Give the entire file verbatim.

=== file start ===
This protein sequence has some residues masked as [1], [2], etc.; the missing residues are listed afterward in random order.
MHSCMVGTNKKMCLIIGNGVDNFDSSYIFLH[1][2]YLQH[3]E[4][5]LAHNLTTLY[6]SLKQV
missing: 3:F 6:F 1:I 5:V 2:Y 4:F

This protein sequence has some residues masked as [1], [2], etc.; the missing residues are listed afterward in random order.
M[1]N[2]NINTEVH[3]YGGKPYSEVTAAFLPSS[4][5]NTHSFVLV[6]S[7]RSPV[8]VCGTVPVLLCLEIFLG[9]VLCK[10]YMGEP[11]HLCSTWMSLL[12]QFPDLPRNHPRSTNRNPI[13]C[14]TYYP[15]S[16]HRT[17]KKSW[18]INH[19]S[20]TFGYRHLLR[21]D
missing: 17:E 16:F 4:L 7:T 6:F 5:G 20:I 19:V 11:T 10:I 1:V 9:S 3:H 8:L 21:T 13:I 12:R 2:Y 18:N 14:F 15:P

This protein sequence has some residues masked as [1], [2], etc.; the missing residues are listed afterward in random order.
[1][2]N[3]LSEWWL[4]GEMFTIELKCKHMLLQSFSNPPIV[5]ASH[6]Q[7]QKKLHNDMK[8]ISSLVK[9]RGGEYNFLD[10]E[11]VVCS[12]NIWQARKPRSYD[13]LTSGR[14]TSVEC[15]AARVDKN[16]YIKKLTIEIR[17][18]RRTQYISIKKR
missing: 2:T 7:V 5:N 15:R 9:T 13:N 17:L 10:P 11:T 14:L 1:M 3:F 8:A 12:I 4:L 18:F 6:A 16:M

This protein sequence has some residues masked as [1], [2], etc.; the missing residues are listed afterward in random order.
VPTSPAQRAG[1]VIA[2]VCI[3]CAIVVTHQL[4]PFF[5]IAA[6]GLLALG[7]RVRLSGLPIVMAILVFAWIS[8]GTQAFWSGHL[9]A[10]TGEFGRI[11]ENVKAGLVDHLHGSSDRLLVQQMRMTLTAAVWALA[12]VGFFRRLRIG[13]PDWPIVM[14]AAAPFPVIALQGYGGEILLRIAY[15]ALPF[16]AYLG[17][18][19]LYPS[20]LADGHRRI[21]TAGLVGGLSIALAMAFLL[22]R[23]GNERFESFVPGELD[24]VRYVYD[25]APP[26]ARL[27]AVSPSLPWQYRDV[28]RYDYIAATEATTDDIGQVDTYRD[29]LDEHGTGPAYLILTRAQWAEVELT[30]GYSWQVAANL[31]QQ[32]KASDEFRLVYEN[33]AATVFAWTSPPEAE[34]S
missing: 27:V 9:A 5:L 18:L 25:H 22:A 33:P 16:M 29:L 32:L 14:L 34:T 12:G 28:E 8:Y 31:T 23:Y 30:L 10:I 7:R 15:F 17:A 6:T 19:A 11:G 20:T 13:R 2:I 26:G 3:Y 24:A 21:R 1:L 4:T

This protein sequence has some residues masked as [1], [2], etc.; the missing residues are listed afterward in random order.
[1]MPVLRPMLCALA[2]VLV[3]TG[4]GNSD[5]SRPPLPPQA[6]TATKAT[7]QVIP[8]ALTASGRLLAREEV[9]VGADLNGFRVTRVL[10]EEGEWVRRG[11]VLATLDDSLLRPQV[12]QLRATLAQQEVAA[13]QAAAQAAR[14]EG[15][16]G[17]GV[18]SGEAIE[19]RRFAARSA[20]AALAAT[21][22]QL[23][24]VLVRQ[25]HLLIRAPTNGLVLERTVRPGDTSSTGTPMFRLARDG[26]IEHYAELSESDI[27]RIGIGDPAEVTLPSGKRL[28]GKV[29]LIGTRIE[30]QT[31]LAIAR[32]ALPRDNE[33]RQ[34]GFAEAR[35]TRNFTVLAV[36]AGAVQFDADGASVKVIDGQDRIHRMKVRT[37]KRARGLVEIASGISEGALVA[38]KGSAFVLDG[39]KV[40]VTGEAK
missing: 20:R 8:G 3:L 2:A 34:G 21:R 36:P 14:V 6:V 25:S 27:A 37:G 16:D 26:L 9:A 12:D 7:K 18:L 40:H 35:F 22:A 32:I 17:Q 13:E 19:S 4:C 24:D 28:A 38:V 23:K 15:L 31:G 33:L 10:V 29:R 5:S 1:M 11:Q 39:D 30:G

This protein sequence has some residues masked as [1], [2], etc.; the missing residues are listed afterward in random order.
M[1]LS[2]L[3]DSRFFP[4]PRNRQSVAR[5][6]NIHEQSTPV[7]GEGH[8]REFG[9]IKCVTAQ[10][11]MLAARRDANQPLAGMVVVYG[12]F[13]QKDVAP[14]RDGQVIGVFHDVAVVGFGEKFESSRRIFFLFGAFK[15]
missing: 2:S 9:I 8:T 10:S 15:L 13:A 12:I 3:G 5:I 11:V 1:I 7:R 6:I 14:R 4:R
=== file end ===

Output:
This protein sequence has some residues masked as [1], [2], etc.; the missing residues are listed afterward in random order.
MHSCMVGTNKKMCLIIGNGVDNFDSSYIFLH[1][2]YLQH[3]E[4][5]LAHNLTTLY[6]SLKQV
missing: 3:F 6:F 1:I 5:V 2:Y 4:F

This protein sequence has some residues masked as [1], [2], etc.; the missing residues are listed afterward in random order.
M[1]N[2]NINTEVH[3]YGGKPYSEVTAAFLPSS[4][5]NTHSFVLV[6]S[7]RSPV[8]VCGTVPVLLCLEIFLG[9]VLCK[10]YMGEP[11]HLCSTWMSLL[12]QFPDLPRNHPRSTNRNPI[13]C[14]TYYP[15]S[16]HRT[17]KKSW[18]INH[19]S[20]TFGYRHLLR[21]D
missing: 17:E 16:F 4:L 7:T 6:F 5:G 20:I 19:V 11:T 10:I 1:V 9:S 3:H 8:L 21:T 13:I 12:R 2:Y 18:N 14:F 15:P

This protein sequence has some residues masked as [1], [2], etc.; the missing residues are listed afterward in random order.
[1][2]N[3]LSEWWL[4]GEMFTIELKCKHMLLQSFSNPPIV[5]ASH[6]Q[7]QKKLHNDMK[8]ISSLVK[9]RGGEYNFLD[10]E[11]VVCS[12]NIWQARKPRSYD[13]LTSGR[14]TSVEC[15]AARVDKN[16]YIKKLTIEIR[17][18]RRTQYISIKKR
missing: 2:T 7:V 5:N 15:R 9:T 13:N 17:L 10:P 11:T 14:L 1:M 3:F 8:A 12:I 4:L 18:F 6:A 16:M

This protein sequence has some residues masked as [1], [2], etc.; the missing residues are listed afterward in random order.
VPTSPAQRAG[1]VIA[2]VCI[3]CAIVVTHQL[4]PFF[5]IAA[6]GLLALG[7]RVRLSGLPIVMAILVFAWIS[8]GTQAFWSGHL[9]A[10]TGEFGRI[11]ENVKAGLVDHLHGSSDRLLVQQMRMTLTAAVWALA[12]VGFFRRLRIG[13]PDWPIVM[14]AAAPFPVIALQGYGGEILLRIAY[15]ALPF[16]AYLG[17][18][19]LYPS[20]LADGHRRI[21]TAGLVGGLSIALAMAFLL[22]R[23]GNERFESFVPGELD[24]VRYVYD[25]APP[26]ARL[27]AVSPSLPWQYRDV[28]RYDYIAATEATTDDIGQVDTYRD[29]LDEHGTGPAYLILTRAQWAEVELT[30]GYSWQVAANL[31]QQ[32]KASDEFRLVYEN[33]AATVFAWTSPPEAE[34]S
missing: 27:V 9:A 5:L 18:L 25:H 22:A 33:P 16:M 29:L 32:L 14:L 34:T 12:G 28:E 8:Y 31:T 23:Y 30:L 10:I 7:R 15:F 17:A 6:T 19:A 11:G 20:T 13:R 2:I 26:G 3:Y 24:A 21:R 1:L 4:T

This protein sequence has some residues masked as [1], [2], etc.; the missing residues are listed afterward in random order.
[1]MPVLRPMLCALA[2]VLV[3]TG[4]GNSD[5]SRPPLPPQA[6]TATKAT[7]QVIP[8]ALTASGRLLAREEV[9]VGADLNGFRVTRVL[10]EEGEWVRRG[11]VLATLDDSLLRPQV[12]QLRATLAQQEVAA[13]QAAAQAAR[14]EG[15][16]G[17]GV[18]SGEAIE[19]RRFAARSA[20]AALAAT[21][22]QL[23][24]VLVRQ[25]HLLIRAPTNGLVLERTVRPGDTSSTGTPMFRLARDG[26]IEHYAELSESDI[27]RIGIGDPAEVTLPSGKRL[28]GKV[29]LIGTRIE[30]QT[31]LAIAR[32]ALPRDNE[33]RQ[34]GFAEAR[35]TRNFTVLAV[36]AGAVQFDADGASVKVIDGQDRIHRMKVRT[37]KRARGLVEIASGISEGALVA[38]KGSAFVLDG[39]KV[40]VTGEAK
missing: 20:R 8:G 3:L 2:A 34:G 21:R 36:P 14:V 6:V 25:S 27:A 37:G 16:D 26:L 9:A 12:D 7:K 18:L 40:H 35:F 22:A 32:I 17:Q 13:E 19:S 4:C 24:D 28:A 38:V 23:K 15:L 31:G 33:L 10:V 29:R 5:S 1:M 11:Q 39:D 30:G

This protein sequence has some residues masked as [1], [2], etc.; the missing residues are listed afterward in random order.
M[1]LS[2]L[3]DSRFFP[4]PRNRQSVAR[5][6]NIHEQSTPV[7]GEGH[8]REFG[9]IKCVTAQ[10][11]MLAARRDANQPLAGMVVVYG[12]F[13]QKDVAP[14]RDGQVIGVFHDVAVVGFGEKFESSRRIFFLFGAFK[15]
missing: 2:S 9:I 8:T 10:S 15:L 13:A 12:I 3:G 5:I 11:V 1:I 7:R 6:I 14:R 4:R